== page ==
The Moment I Knew my Relationship With my Brother was Over.

Denise P King
Human Parts
Published in
10 min readNov 2

With my brother in happier times circa 1971

My brother has spent his adult life measuring his success, or — more to the point — his lack of success, by what others took from him. Or at least what he perceived they took from him. We shared mixed roles with each other in childhood; sometimes allies, but more often enemies. When I say enemies, what I mean is that my brother sewed my father’s anger into the fabric of his persona at a very young age. I saw it as he became a teenager and started drinking, experimenting with drugs, and failing in school.

I was a decent student as a kid and my brother resented my good grades. He could not put together on any fundamental level that my study habits alone set me apart. He skipped school and spent his teenage years getting high, so in spite of the fact that he was smarter than I was, his GPA was around 2.0. I did nothing special, simply put in the work. Even then in high school and despite his growing anger toward me, I did not see my brother as a lost cause, but as someone with whom I shared a connection. I still believed that my brother was a person whom I could reach.

Financial hardship because of my father’s extended periods of unemployment meant that our family moved up to Lake Lanier in the early spring of 1978. We could no longer afford two homes, so our lake home became our permanent home. My brother took over my parent’s apartment until the end of their lease would be up. When my parents moved, they left me living in their old apartment with my then eighteen-year-old brother, Russ, to finish out the school year.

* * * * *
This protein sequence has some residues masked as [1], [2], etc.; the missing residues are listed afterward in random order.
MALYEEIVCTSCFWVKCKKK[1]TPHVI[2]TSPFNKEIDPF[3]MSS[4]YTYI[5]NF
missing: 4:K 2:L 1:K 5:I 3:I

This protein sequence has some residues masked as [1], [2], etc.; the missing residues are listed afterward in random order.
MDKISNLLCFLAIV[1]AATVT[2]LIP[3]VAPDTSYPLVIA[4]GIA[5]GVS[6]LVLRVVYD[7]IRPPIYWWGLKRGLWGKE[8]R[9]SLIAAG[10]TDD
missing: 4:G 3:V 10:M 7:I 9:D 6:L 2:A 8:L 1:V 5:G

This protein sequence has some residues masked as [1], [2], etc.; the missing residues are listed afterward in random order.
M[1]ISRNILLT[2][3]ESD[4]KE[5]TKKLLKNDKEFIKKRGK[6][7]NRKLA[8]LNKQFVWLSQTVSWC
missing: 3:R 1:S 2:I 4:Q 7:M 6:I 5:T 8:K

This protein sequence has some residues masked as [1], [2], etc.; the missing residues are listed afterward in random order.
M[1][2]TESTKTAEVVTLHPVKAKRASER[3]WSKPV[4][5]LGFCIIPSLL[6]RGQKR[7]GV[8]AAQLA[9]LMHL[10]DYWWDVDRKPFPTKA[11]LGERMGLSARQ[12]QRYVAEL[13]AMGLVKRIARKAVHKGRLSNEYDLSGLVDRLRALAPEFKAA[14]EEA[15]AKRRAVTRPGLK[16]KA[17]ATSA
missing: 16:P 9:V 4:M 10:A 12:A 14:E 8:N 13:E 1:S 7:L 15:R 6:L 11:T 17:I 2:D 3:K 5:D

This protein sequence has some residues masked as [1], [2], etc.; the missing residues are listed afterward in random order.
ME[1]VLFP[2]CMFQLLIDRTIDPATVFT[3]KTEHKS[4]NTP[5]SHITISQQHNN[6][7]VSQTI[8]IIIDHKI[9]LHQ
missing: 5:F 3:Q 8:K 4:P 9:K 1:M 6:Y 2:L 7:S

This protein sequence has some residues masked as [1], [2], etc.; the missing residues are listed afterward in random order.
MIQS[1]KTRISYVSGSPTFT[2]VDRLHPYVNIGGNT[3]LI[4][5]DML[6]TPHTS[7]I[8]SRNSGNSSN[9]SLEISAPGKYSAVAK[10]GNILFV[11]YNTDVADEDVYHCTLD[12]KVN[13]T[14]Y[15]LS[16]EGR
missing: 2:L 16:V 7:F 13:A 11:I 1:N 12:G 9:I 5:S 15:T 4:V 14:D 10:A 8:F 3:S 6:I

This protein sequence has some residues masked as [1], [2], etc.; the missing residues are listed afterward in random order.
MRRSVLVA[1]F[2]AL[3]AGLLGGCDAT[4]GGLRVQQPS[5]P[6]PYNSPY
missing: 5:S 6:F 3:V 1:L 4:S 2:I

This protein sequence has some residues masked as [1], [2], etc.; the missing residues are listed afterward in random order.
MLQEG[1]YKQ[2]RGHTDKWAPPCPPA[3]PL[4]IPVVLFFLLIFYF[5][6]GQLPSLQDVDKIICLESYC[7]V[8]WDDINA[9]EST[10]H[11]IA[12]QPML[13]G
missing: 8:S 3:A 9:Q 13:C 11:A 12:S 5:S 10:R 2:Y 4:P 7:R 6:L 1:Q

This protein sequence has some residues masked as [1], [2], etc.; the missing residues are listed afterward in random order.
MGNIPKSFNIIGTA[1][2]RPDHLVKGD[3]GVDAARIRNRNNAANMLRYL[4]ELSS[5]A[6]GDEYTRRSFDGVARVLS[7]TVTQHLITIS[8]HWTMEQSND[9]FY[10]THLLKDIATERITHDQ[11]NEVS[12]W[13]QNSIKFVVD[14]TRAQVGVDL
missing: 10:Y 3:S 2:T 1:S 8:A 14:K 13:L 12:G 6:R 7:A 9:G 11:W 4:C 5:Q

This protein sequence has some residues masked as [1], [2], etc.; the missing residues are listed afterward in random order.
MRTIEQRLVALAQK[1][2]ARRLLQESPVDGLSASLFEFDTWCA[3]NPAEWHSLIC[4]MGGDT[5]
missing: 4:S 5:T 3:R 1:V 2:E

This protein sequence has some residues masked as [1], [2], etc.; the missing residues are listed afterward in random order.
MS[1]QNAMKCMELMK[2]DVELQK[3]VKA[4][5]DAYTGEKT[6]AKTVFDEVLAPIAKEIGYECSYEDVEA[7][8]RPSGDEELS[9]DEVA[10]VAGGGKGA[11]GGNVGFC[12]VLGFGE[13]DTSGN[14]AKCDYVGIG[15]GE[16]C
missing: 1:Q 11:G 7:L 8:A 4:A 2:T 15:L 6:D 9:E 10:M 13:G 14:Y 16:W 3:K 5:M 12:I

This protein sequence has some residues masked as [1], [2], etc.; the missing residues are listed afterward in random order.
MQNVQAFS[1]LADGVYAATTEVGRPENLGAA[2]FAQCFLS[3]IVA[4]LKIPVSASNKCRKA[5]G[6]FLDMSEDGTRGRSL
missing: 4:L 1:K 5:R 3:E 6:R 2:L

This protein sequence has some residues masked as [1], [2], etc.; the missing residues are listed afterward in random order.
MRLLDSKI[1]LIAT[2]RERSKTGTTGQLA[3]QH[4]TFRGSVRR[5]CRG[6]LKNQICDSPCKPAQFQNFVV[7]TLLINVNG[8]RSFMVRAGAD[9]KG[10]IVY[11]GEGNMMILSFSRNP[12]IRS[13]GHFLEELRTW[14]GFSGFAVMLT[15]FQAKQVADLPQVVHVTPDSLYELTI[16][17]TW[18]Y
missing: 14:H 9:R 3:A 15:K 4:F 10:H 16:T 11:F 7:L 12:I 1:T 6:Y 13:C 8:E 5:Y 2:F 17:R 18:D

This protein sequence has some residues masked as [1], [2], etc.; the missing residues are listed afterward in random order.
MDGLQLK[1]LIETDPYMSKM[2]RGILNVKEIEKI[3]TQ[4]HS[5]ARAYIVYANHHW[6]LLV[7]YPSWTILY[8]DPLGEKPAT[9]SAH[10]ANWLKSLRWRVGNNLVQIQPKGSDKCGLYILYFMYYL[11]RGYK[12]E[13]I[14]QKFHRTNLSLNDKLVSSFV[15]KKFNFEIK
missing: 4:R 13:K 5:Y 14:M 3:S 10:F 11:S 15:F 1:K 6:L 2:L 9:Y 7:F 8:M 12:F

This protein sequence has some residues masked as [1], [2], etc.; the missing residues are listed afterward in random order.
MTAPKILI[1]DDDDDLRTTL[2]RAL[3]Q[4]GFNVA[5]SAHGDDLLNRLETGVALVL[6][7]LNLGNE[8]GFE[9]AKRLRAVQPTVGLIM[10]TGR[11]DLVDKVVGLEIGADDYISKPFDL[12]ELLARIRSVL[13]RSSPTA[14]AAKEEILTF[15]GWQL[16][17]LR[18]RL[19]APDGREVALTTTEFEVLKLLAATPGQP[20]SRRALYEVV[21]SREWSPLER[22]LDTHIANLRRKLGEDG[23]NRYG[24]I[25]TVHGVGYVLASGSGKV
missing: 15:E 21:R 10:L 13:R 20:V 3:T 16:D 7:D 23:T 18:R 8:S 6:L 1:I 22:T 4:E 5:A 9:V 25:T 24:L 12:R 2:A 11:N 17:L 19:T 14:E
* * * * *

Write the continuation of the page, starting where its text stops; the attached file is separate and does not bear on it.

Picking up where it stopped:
I finished out my sophomore year at Clarkston High School unsupervised and unprotected.

As a parent now, I see what a poor decision that was. My parents placed me in an untenable situation as a naïve young girl of only about 15 or 16; I found myself ill-equipped to manage the situation. My brother, with no real ability to be any kind of parental figure, and well on his way to following in my father’s alcoholic footsteps, poorly fit the role of responsible caretaker. By this time, the primary focus my brother had was in the amount of freedom he felt as “man of the house;” the apartment was often filled with strange men whom I did not know. My brother drank heavily, often…

Denise P King
Human Parts

Denise P. King, essayist. Ms. King writes personal and compelling essays with the belief that the story should serve the story rather than the teller.